Refugees and asylum seekers are the focus of a photo exhibition and panel discussion at Duke University’s Sanford School of Public Policy.On Wednesday, March 21, a panel discussion on refugee issues will take place from 5 to 6:30 p.m. in Room 153 of Sanford’s Rubenstein Hall.
Concurrently, photographer Rhonda Klevansky’s “Fragments from Another Life,” a series of 44 black-and-white portraits of refugee immigrants from conflict-ridden countries, will be on display in Rubenstein Hall through August.
The panel discussion, which will be followed by a reception, is free and open to the public.
Panelists include Klevansky, Thupten Norbu, a Duke graduate student and Tibetan refugee, and Margaret Hu, a visiting assistant professor of Duke Law School. Hu specializes in immigration policy, national security and civil rights. Formerly she was special policy counsel for the U.S. Department of Justice, where her legal team enforced anti-discrimination provisions of the Immigration and Nationality Act (INA).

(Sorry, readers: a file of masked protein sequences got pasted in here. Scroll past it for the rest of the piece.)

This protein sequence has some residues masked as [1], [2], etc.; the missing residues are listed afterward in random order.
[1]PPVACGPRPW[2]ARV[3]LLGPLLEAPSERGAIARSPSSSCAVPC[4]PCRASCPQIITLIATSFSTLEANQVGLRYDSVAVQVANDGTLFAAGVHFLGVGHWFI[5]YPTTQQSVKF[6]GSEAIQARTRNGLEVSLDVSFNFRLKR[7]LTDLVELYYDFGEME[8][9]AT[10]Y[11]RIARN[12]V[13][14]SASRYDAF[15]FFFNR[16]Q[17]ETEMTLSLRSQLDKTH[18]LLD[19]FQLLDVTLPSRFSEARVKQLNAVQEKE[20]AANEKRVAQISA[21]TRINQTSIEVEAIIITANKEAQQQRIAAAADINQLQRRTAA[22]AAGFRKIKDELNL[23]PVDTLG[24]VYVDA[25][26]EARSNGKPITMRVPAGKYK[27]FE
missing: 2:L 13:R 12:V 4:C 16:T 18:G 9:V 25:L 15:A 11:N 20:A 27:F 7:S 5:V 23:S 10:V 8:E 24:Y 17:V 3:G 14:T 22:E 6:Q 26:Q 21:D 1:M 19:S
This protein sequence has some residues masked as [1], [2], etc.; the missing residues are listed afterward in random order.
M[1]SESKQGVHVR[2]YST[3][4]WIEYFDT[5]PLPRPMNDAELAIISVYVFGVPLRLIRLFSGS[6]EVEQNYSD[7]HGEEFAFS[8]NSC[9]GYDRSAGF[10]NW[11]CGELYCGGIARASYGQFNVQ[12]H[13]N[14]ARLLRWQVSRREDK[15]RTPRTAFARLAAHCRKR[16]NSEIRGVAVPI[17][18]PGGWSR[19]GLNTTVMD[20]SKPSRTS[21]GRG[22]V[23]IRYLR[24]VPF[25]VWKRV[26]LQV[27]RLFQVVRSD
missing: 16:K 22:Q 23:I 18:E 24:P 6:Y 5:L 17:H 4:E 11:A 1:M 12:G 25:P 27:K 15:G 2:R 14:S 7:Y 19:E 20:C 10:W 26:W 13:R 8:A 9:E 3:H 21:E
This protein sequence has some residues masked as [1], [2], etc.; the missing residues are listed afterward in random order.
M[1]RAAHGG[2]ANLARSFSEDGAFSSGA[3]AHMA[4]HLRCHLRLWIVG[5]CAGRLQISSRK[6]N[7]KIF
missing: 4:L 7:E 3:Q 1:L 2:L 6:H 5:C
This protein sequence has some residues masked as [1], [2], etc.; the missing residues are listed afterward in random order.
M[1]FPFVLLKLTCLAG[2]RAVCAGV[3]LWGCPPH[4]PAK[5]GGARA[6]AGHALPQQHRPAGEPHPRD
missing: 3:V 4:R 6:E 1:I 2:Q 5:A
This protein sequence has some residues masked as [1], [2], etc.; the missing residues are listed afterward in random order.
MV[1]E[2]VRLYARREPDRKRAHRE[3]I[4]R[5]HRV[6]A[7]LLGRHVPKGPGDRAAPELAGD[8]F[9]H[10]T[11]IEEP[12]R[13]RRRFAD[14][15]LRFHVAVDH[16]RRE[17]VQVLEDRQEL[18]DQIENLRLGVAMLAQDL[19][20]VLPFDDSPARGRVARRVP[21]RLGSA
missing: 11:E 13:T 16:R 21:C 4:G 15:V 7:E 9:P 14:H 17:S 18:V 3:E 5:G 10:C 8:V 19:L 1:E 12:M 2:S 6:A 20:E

In “Fragments from Another Life,” Klevansky, a South African photographer, writer and documentary filmmaker, illustrates the plight of political asylum seekers.
“I initiated a photo essay in Great Britain with the idea that the work could augment the understanding of refugees and asylum seekers, and counter disparaging perceptions of immigrants often created by newspaper headlines,” Klevansky said.
Klevansky’s portraits, taken between 2000 and 2002, feature refugees holding personal items from their home countries, such as vases, books of poetry and music boxes to traditional clothing.
The photographs include handwritten annotations detailing the subject’s personal connection to the items. These notes, sketches and poems convey the writer’s sense of hope, despair or longing and bring a deeper level of intimacy to the photographs.
Klevansky is a South African photographer, writer and documentary filmmaker whose work has been has been exhibited in the United States, Great Britain, South Africa and Chile. She contributes photographs to Getty Images and the Nature Picture Library, has created various documentary films, and written numerous magazine articles and a non-fiction children’s book. Klevansky has also worked for broadcasters including the BBC, the South African Broadcasting Corp., Television New Zealand and Discovery Channel.
The exhibit is sponsored by the Sanford School of Public Policy and co-sponsored by Duke’s Center for Documentary Studies. Normal viewing hours are Monday-Friday, 8 a.m.-5 p.m.